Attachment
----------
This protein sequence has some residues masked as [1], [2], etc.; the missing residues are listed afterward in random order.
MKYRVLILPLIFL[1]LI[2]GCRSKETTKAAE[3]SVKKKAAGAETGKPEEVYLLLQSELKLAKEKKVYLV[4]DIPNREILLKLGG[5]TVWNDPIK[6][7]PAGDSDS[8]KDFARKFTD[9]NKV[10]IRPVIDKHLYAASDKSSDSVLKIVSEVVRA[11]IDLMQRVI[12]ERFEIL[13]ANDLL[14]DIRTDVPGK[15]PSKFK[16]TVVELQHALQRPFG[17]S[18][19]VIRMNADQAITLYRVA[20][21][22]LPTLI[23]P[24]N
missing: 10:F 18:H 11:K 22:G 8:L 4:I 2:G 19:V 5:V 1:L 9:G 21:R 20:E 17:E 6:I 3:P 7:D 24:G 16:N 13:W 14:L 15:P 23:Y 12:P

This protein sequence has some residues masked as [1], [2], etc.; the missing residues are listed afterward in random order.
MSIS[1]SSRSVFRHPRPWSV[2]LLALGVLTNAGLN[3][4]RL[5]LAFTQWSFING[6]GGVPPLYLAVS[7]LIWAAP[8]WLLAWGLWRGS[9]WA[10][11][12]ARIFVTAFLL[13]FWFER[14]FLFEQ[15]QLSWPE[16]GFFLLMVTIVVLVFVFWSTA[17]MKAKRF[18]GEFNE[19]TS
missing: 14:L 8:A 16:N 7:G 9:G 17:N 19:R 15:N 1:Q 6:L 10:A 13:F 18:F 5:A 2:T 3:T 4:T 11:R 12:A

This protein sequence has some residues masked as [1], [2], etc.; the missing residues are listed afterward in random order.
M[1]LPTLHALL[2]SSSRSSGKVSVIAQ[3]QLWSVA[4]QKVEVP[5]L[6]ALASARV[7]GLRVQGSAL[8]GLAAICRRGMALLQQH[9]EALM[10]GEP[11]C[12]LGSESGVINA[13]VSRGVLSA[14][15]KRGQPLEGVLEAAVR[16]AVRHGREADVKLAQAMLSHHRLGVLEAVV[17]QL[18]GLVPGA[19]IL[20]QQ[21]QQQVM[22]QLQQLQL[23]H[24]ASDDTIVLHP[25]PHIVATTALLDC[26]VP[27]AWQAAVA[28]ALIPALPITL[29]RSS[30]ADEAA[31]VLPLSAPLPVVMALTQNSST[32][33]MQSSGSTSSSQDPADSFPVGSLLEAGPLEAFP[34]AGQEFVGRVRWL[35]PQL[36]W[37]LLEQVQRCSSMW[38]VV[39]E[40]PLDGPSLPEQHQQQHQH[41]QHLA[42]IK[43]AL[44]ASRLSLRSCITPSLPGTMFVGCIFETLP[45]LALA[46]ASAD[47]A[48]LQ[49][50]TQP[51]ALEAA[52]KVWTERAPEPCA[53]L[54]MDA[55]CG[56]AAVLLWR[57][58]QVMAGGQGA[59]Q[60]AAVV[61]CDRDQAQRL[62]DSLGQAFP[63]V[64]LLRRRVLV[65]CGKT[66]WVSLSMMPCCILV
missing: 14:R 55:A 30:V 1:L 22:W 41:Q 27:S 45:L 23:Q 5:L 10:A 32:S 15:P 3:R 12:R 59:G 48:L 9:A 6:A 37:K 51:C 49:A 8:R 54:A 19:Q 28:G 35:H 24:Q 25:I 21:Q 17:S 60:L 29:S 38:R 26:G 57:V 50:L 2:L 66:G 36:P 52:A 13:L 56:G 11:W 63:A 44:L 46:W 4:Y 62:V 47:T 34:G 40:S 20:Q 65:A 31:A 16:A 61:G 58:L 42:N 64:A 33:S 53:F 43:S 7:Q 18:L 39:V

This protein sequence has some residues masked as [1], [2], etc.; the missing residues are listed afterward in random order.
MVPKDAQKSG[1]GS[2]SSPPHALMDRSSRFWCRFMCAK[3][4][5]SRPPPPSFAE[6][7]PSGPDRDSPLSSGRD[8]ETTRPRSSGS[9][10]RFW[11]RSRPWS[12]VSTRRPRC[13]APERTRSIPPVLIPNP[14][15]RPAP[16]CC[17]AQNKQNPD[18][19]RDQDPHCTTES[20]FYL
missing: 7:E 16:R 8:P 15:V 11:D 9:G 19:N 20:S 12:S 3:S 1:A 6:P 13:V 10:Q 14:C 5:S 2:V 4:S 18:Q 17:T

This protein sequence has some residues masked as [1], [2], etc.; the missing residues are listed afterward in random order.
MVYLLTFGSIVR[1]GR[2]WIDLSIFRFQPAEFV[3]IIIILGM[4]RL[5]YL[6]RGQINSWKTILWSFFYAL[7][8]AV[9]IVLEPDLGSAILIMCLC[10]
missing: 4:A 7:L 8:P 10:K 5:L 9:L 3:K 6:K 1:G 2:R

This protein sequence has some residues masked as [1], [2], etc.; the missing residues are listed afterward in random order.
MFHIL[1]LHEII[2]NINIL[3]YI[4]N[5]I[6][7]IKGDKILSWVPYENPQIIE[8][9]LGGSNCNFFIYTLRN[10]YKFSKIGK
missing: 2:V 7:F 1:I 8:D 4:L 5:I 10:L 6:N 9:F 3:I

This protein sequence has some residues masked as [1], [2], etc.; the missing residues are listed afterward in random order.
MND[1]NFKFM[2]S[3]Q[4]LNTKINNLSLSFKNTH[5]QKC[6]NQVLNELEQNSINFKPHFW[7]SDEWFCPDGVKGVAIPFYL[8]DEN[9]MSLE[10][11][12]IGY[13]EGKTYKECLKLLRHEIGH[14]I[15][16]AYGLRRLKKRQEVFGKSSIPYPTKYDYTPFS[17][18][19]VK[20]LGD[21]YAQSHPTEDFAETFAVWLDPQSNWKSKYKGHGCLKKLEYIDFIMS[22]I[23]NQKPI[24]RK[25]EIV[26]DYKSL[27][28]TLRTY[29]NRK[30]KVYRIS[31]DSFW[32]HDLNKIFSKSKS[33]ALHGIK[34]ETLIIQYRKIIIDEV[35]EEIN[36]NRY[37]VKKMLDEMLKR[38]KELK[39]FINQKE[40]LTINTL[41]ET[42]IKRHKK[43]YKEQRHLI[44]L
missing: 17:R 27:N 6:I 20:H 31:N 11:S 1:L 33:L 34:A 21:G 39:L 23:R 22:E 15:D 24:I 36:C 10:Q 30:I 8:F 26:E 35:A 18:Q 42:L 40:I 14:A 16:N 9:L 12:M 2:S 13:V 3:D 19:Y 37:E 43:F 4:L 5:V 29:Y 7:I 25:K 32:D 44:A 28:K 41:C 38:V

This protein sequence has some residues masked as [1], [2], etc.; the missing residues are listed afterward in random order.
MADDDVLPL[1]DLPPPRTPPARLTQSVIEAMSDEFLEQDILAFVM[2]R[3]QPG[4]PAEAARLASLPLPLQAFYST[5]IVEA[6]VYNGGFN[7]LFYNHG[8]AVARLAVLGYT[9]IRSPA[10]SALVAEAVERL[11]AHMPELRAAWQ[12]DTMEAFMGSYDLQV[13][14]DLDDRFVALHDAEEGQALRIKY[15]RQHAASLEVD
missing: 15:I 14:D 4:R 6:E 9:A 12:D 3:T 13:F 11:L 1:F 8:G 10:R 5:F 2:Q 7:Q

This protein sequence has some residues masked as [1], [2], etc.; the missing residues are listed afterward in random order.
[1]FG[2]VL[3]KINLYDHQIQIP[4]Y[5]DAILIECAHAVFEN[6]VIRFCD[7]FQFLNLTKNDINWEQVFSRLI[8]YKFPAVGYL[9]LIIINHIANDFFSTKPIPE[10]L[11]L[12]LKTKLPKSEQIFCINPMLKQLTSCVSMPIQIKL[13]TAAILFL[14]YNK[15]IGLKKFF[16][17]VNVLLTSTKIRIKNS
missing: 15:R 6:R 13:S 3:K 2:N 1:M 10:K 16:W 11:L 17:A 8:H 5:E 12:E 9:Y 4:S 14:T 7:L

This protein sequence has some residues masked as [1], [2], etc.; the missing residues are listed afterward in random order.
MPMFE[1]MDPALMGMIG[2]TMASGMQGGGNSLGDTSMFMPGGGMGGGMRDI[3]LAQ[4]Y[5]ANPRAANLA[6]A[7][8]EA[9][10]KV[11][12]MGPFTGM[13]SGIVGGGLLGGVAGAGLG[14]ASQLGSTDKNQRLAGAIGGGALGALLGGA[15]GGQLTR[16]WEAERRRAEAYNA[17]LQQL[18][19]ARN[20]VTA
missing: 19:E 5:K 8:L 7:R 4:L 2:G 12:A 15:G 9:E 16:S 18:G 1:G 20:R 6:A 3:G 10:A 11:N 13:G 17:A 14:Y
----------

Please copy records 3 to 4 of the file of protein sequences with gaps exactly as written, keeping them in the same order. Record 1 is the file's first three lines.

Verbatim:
This protein sequence has some residues masked as [1], [2], etc.; the missing residues are listed afterward in random order.
M[1]LPTLHALL[2]SSSRSSGKVSVIAQ[3]QLWSVA[4]QKVEVP[5]L[6]ALASARV[7]GLRVQGSAL[8]GLAAICRRGMALLQQH[9]EALM[10]GEP[11]C[12]LGSESGVINA[13]VSRGVLSA[14][15]KRGQPLEGVLEAAVR[16]AVRHGREADVKLAQAMLSHHRLGVLEAVV[17]QL[18]GLVPGA[19]IL[20]QQ[21]QQQVM[22]QLQQLQL[23]H[24]ASDDTIVLHP[25]PHIVATTALLDC[26]VP[27]AWQAAVA[28]ALIPALPITL[29]RSS[30]ADEAA[31]VLPLSAPLPVVMALTQNSST[32][33]MQSSGSTSSSQDPADSFPVGSLLEAGPLEAFP[34]AGQEFVGRVRWL[35]PQL[36]W[37]LLEQVQRCSSMW[38]VV[39]E[40]PLDGPSLPEQHQQQHQH[41]QHLA[42]IK[43]AL[44]ASRLSLRSCITPSLPGTMFVGCIFETLP[45]LALA[46]ASAD[47]A[48]LQ[49][50]TQP[51]ALEAA[52]KVWTERAPEPCA[53]L[54]MDA[55]CG[56]AAVLLWR[57][58]QVMAGGQGA[59]Q[60]AAVV[61]CDRDQAQRL[62]DSLGQAFP[63]V[64]LLRRRVLV[65]CGKT[66]WVSLSMMPCCILV
missing: 14:R 55:A 30:V 1:L 22:W 41:Q 27:S 45:L 23:Q 5:L 10:A 32:S 15:P 3:R 12:R 59:G 48:L 9:A 6:A 37:K 51:C 49:A 8:R 54:A 19:Q 28:G 35:H 24:Q 25:I 21:Q 17:S 60:L 29:S 38:R 26:G 57:V 50:L 2:L 66:G 36:P 52:A 13:L 56:G 11:W 63:A 44:L 46:W 4:Y 62:V 47:T 34:G 40:S 20:Q 65:A 31:A 16:A 61:G 58:L 42:N 64:A 33:S 53:F 43:S 7:Q 18:L 39:V

This protein sequence has some residues masked as [1], [2], etc.; the missing residues are listed afterward in random order.
MVPKDAQKSG[1]GS[2]SSPPHALMDRSSRFWCRFMCAK[3][4][5]SRPPPPSFAE[6][7]PSGPDRDSPLSSGRD[8]ETTRPRSSGS[9][10]RFW[11]RSRPWS[12]VSTRRPRC[13]APERTRSIPPVLIPNP[14][15]RPAP[16]CC[17]AQNKQNPD[18][19]RDQDPHCTTES[20]FYL
missing: 7:E 16:R 8:P 15:V 11:D 9:G 19:N 20:S 12:S 3:S 1:A 6:P 13:V 10:Q 14:C 5:S 2:V 4:S 18:Q 17:T